“It’s the most thrilling experience to get it right, to think: ‘I don’t know where that came from.’ It’s the drug that keeps me going.”


What’s the best thing you’ve learned from a co-star?
I’ve been lucky to work with some extraordinary actors, like Annette [Bening], but also Michael Palin, Simon Russell Beale. And all of them have a thing in common where they’re still excited. I remember when Michael Palin played Thackeray in Vanity Fair, he was like a kid. This guy has been acting since before I was born and there he was, still more excited than anyone else. Similarly with Annette – on our first day on set together we’re doing a big market scene and she was just so excited by the props, the design, the intricacy of the world created around us. I want to be like that – I never want to lose sight of how lucky we are to do what we do. And they don’t mess around – they’re playful, light, and energetic but take work seriously. They’re never late, they know their lines, they have ideas, they’re eager to be directed. I hope I get to work for as long as they have and carry on being as excited and as hardworking as they are.

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How do you keep yourself from burning out?
Managing downtime is crucial. If you go from job to job without a reset, it all washes into one. I was very lucky, doing three West End shows back to back. I’d finish one on a Saturday, start rehearsals for a new one on Monday, but I couldn’t quite focus on the next project. I learned that it’s important to shut the door, end the chapter. We live a very transient life, it’s very intense for a period of time and then it just stops. People talk about the “post-show blues” but I think it’s important to allow ourselves to feel that drop of energy, that end of a chapter, so you can focus on the one you’re about to begin. It’s also a very demanding job and if you don’t respect those demands you’ll end up forgetting lines or not giving the performance you want to. You’ll look back and go: “Why didn’t I just go to bed a couple of hours earlier?” Or: “Why didn’t I just look after myself better?” Because once it’s gone, it’s gone. You can’t go back and redo it.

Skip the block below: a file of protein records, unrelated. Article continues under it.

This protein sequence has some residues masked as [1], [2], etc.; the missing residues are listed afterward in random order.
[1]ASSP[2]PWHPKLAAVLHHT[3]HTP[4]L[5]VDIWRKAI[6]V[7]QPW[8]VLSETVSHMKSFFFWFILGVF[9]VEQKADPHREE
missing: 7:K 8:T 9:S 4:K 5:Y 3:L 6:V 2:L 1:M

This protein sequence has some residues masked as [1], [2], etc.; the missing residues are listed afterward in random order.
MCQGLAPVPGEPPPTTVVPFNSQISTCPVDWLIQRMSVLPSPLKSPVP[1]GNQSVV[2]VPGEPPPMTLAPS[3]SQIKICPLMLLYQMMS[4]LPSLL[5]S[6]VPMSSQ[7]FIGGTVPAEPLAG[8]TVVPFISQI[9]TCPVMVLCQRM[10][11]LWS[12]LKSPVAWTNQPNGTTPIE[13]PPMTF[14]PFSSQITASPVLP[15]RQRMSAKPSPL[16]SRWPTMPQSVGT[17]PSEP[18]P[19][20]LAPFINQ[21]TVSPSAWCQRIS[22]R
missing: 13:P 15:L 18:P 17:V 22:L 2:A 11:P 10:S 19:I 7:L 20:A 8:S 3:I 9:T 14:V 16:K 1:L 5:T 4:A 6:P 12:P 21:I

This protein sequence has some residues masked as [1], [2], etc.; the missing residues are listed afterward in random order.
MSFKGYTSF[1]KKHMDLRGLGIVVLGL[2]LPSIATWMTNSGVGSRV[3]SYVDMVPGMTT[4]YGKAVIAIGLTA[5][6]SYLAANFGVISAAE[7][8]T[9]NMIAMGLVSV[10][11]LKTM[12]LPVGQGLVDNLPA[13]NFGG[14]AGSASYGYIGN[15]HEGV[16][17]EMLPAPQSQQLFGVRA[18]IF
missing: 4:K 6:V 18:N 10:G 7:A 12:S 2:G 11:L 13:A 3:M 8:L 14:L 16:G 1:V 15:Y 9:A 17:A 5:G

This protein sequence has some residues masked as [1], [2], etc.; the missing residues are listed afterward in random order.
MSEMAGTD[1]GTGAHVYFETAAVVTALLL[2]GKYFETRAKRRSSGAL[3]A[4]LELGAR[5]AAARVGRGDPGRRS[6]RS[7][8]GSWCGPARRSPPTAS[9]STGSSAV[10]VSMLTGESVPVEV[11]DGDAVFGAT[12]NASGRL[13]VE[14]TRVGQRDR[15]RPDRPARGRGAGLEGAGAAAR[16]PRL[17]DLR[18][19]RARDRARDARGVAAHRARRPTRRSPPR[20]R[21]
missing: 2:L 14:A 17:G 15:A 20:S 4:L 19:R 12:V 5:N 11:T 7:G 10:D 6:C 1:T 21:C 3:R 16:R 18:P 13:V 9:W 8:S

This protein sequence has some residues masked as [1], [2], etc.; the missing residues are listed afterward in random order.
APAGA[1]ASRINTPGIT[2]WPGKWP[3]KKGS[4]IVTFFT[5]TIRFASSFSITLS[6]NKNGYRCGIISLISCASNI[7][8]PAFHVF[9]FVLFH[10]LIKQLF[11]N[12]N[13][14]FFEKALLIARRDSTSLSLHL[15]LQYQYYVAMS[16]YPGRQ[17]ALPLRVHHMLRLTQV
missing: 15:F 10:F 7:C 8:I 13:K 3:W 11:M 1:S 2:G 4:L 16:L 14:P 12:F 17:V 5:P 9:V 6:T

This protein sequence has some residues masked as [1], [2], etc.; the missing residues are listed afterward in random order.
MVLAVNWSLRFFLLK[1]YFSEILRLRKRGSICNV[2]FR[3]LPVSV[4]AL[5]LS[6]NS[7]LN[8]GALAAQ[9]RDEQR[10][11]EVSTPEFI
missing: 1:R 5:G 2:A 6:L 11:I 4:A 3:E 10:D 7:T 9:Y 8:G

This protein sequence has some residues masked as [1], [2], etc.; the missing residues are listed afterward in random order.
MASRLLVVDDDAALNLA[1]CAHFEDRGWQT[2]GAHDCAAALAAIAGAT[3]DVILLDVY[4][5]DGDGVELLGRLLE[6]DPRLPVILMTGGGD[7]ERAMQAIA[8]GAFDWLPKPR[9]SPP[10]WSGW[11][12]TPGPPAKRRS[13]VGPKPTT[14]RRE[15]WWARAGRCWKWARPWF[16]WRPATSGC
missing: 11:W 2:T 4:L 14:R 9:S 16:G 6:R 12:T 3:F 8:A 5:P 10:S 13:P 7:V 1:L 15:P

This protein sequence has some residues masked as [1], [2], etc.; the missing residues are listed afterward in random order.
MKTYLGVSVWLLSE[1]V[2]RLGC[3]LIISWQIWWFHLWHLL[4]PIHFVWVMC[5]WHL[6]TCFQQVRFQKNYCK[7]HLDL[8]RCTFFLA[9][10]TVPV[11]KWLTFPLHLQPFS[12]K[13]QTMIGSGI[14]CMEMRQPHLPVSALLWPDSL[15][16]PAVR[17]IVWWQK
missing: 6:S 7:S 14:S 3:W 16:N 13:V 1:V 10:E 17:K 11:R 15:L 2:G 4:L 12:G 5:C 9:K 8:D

What advice would you give to your younger self?
Have confidence in your place at the table. My very first job was playing opposite David Tennant in the West End and the entire cast were actors I’d seen on stage and admired. I remember thinking: “I don’t deserve to be here.” It’s something I still struggle with. Every time I start a project, there’s always a voice saying: “You don’t belong here.” It’s something I still need work on. But have confidence. If you’re there, playing the role, it’s because they believe you are good enough. So, get rid of that doubt and just concentrate on the work, otherwise it gets in the way. If you can focus on your role, your job and on enjoying it, the rest takes care of itself. 

Behind her Eyes premieres on Netflix on 17 February 2021